Tosafot and others point out that the Gemara’s question appears difficult. The Gemara in Shevuot (23a) quotes a passage regarding the Second Tithe (see Devarim 14:23) that commands the farmer to eat “the tithe of your corn, of your wine, and of your oil, and the firstlings of your herd and of your flock,” noting that wine is “eaten.” From this the Gemara concludes that drinking is considered part of the broad activity of “eating.” Why in this case must we search for a source to forbid drinking forbidden fats?
In answer, Tosafot point out that there is a difference between things that are normally drunk, like wine, and things that are normally eaten, but that have been processed so that they are being drunk in a specific case. In the latter situation, perhaps we would have assumed that such drinking is unnatural and cannot be considered “eating.”
The Maharatz Chajes suggests that the question of the Gemara may revolve around a different issue. Generally speaking, the minimum size necessary to consider someone to have eaten is a kezayit – the size of an olive – while the minimum size necessary to consider someone to have drunk is a revi’it – one quarter of a log. Once we establish that drinking cheilev is considered eating it, the amount required would follow the dry measurement, rather than the liquid measurement.
Chullin 121a-b: “What is alal?”
We learned in the first Mishnah of this perek (see daf 117) that there are certain parts of the animal that are not food in-and-of themselves, but that they will supplement the meat of the animal so that it will meet the minimum size requirement to become ritually defiled with tumat ochlin.
While most of such animal parts are readily recognizable (e.g., bones, sinews, horns and hooves), one of the parts mentioned was alal, something that the Gemara on today’s daf aims to define.
In answer to the question “What is alal?” Rabbi Yochanan answers that it is marteka, while Reish Lakish suggests that it is “flesh that the knife has cut away.” Rabbi Yochanan’s explanation is subject to some debate inasmuch as the term marteka is unclear.
- Rashi explains that marteka is the tendon of the neck and spine, which is a broad, white, and very hard ligament. This tendon can be identified as the Ligamentum nuchae, a strong fibrous membrane in the middle of the neck, which serves to help support the weight of the head.
- Rabbeinu Tam objects to this explanation, since when the term is used in Masechet Zevachim (35a) – where Rashi offers the same explanation – it is in reference to a sacrifice of fowl, and birds do not have this type of tendon. He prefers to understand the term to mean dead or withered flesh. This explanation is supported by an alternative reading that appears in the Aruch, which reads mardeka rather than marteka. In Middle Persian mardeka means “dead.”
- Another explanation that is brought by Tosafot in the name of Rashi is that it is one of the sinews or hard veins of the throat. They explain that it was necessary for the Mishnah to single out the alal since if it had only said sinews, we would have assumed that the alal would not be included since it is harder and less edible than other sinews.
Chullin 122a-b: Identifying creepy crawly creatures in the Bible
The Torah lists eight sheratzim (creeping creatures) all of whom will render someone who touches them to be tamei (ritually defiled), if they are dead – see Sefer Vayikra 11:29-30. In Masechet Menachot (daf, or page 29a) the Sages taught that although their names are specified in the Torah, even Moshe was unable to identify each of them definitively. The Maharsha explains that this is because there are many such species and the differences between them are relatively small, to the extent that identifying them is difficult.
Even the broad term sheretz is subject to different interpretations. In his commentary on the Torah, Rashi suggests that this is a term that encompasses all fine, small animals that crawl on the ground. The Ramban quotes Onkelos as explaining that the fact that these animals are constantly in movement is what gives them this distinct name.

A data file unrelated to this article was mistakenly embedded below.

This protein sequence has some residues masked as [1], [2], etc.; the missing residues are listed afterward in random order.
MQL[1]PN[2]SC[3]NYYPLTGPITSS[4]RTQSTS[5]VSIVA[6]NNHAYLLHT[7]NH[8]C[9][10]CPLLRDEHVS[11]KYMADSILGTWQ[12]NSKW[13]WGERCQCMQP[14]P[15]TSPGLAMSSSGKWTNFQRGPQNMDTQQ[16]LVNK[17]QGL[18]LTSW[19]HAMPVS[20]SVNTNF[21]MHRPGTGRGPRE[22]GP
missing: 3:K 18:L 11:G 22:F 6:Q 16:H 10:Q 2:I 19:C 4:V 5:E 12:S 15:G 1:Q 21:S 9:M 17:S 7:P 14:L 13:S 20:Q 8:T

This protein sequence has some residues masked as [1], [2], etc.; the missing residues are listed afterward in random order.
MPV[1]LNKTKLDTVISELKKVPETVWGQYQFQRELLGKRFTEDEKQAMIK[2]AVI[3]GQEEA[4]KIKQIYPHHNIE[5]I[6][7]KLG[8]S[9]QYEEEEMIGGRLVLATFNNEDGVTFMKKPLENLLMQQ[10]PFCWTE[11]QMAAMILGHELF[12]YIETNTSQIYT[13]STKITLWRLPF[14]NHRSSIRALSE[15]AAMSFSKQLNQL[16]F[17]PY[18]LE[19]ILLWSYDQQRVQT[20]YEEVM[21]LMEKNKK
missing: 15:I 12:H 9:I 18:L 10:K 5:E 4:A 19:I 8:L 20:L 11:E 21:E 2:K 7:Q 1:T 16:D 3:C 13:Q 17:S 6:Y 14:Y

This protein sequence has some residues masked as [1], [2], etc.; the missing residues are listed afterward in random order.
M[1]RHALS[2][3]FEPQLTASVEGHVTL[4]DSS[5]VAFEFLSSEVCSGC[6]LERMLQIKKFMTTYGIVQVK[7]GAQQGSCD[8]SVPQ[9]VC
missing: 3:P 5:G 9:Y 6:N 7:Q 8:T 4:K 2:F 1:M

The Mishnah on today’s daf discusses those animals whose skin is considered to be flesh, i.e., it is soft and tender, so that with regard to the laws of ritual defilement they are treated like flesh. Such creatures include, for example, the skin of human beings, skin of the domestic pig, the skin of the hump of a young camel, and the skin of the head of a young calf. Rabbi Yohanan ben Nuri includes all eight of the sheratzim mentioned above, but the Tanna Kamma limits this rule to four of them – the anakah, the ko’ah, the leta’ah and the homet.
As noted above, we cannot be certain of the identification of these animals. Nevertheless, most of the commentaries agree that they are reptiles. Common identification suggests that –
- the anakah is the Gekkonidae
- the ko’ah is the varanus
- the leta’ah is the Eremias guttulata
- the homet is the Trachylepis vittata.
Chullin 123a-b: Beware Roman soldiers bearing scalps
Our Rabbis taught: If a Roman legion which passes from place to place enters a house, the house is unclean, for there is not a legion that does not carry with it several scalps. And be not surprised at this; for Rabbi Yishmael’s scalp was placed upon the head of kings.
Rabbi Yishmael ben Elisha served as one of the last High Priests during the Second Temple period. As one of the Ten Martyrs murdered by the Romans, he was taken to be killed together with his friend and colleague Rabban Shimon ben Gamliel the Elder. According to the Rabbinic tradition, when he was taken to be killed the Caesar’s daughter was smitten with his beauty and asked that the skin of his face be removed while he was still alive. The Romans preserved his skin in Persimmon oil and it was worn on occasion during Roman festivals.
The commentaries note that although the baraita offers a clear ruling in Jewish law – that soldiers are suspected of carrying human remains which would render the contents of a house ritually defiled – the Rambam does not mention this ruling in his Mishna Torah. One suggestion is that we are not concerned that someone will actually come into physical contact with these scalps, the issue is tumat ohel – “tent impurity” – whether the items in the same room with the human remains will become defiled. Since the likelihood is that the scalps carried by the Roman soldiers were, in all probability, non-Jews, and given the Rambam’s ruling in accordance with Rabbi Shimon that there is no tumat ohel for non-Jewish corpses (in contrast with Tosafot who reject Rabbi Shimon’s ruling), there was no need for the Rambam to include this law in his Mishna Torah.